Raphael Matos, Ian James, and John Pew scored a surprising victory Saturday in the SunRichGourmet.com 1000 at Miller Motorsports Park. Matos, this year's Indy Lights champion, took the lead from Alex Gurney during the race's sixth an final caution period and led the remaining 27 laps. He crossed the finish line 29.398 seconds ahead of SunTrust Racing's Max Angelelli, handing the No. 6 Michael Shank Racing Ford Riley its first ever Rolex Series win. And he did it all with no dash, no radio, no telemetry in the car.

"The car was very strong at the end of the race and that's why I was able to pull a gap (on Angelelli," said Matos. "This is a happy moment for everyone and a great way to finish the season."

"I can't describe the feeling," added Pew. "It should have happened a long time ago. I thought a win was possible but it took longer than we thought."

With two second place finishes and a win in the last three races of the season, Angelelli and his teammate, Michael Valiante, gave the SunTrust Racing some much needed momentum heading into the off-season. Traditionally one of the strongest teams in the Rolex Series, the SunTrust squad struggled in 2008, especially after its transporter burned to the ground while returning from the race at Laguna Seca in May.

Last year's Rolex Series champions, Jon Fogarty and Alex Gurney, came home third in the Gainsco Racing Pontiac Riley. The No. 59 Brumos Porsche Riley shared by Joao Barbosa and J.C. France finished fourth, followed by Ricardo Zonta and Nic Jonsson in the No. 76 Krohn Racing Pontiac Lola.

Rounding out the top-10 were the AIM Autosport Ford Riley, Bob Stallings/Riley-Mathews Pontiac Riley, Alex Job Racing Porsche Riley, Ganassi Racing Lexus Riley, and No. 58 Brumos Porsche Riley.

Ganassi Racing's Scott Pruett and Memo Rojas captured the Daytona Prototype drivers' championship and the Ganassi team won its third team championship in the last five years. Pruett now has eight major sports car racing championships to his credit, breaking a record held by the late Peter Gregg. Pruett's titles include a Daytona Prototype championship in 2004, International Motorsports Association GTO titles in 1986 and 1988, an IMSA GT Endurance title in 1986, and Trans-Am championships in 1987, 1994, and 2003.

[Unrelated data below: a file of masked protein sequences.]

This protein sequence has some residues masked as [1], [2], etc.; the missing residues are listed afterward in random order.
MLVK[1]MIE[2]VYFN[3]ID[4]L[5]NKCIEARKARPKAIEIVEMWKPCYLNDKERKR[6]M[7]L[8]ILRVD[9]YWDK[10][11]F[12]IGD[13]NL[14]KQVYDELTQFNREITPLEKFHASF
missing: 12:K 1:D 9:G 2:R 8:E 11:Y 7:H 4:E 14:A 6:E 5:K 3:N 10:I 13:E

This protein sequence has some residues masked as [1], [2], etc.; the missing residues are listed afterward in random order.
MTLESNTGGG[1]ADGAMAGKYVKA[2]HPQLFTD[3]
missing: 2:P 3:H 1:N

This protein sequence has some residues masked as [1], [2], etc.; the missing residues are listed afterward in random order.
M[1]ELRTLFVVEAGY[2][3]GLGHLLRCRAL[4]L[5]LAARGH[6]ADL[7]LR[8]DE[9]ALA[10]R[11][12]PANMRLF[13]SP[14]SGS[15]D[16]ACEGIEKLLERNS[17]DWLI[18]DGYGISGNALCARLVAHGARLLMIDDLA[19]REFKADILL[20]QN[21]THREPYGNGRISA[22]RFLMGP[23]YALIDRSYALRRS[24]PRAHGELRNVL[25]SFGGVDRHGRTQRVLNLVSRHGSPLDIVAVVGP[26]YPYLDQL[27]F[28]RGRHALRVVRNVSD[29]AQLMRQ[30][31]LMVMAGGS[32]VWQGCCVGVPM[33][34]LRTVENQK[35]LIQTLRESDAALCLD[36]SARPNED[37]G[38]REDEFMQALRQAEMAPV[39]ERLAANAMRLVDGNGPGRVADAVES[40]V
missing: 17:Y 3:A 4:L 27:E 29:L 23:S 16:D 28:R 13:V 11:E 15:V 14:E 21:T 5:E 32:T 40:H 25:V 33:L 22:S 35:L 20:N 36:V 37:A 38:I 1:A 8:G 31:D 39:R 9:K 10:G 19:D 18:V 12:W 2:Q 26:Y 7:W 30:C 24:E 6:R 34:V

"We hoped to finish a little higher today, but we were turned around late in race, but we did what we had to do," stated Pruett. "After three straight seasons finishing second in this championship, it's great to be back on top. The record is great, but I'll look back on that more at the end of my career. Right now, it's all about winning this championship and all the guys that have worked so hard. Nobody puts together a better effort than Chip Ganassi."

Not to be outdone, Rojas became the first Mexican driver to win a major championship in the United States. "It's been a great season, from winning the Rolex 24 all the way to wrapping up the championship today. It's just been a privilege to drive for the Chip Ganassi Racing team with such great support from Lexus, Telmex, and of course, my teammate, Scott. It's also a great honor to become the first driver from my country to win a major racing championship - and this is really for all the people back in Mexico."

Kelly Collins and Paul Edwards, driving the No. 7 Banner Racing Pontiac GXP.R, won the GT class for the fourth time this year, finishing one lap ahead of Andrew Davis and Robin Liddell in the Stevenson Motorsport Pontiac GXP.R. Andy Lally, Patrick Long, and Tim George, Jr. came home third in the No. 67 Racer's Group Porsche. Davis and Liddell ended up nine points behind Collins and Edwards in the championship. The Mazda SpeedSource duo of Nick Ham and Sylvain Tremblay finished third in the championship.

"This is exactly the way that Paul and I wanted to do it," explained Collins. "We didn't want to do it any other way. We wanted to win this championship. This is ours. We had the most wins. It was fantastic. This is absolutely textbook - just the way we wanted to do it."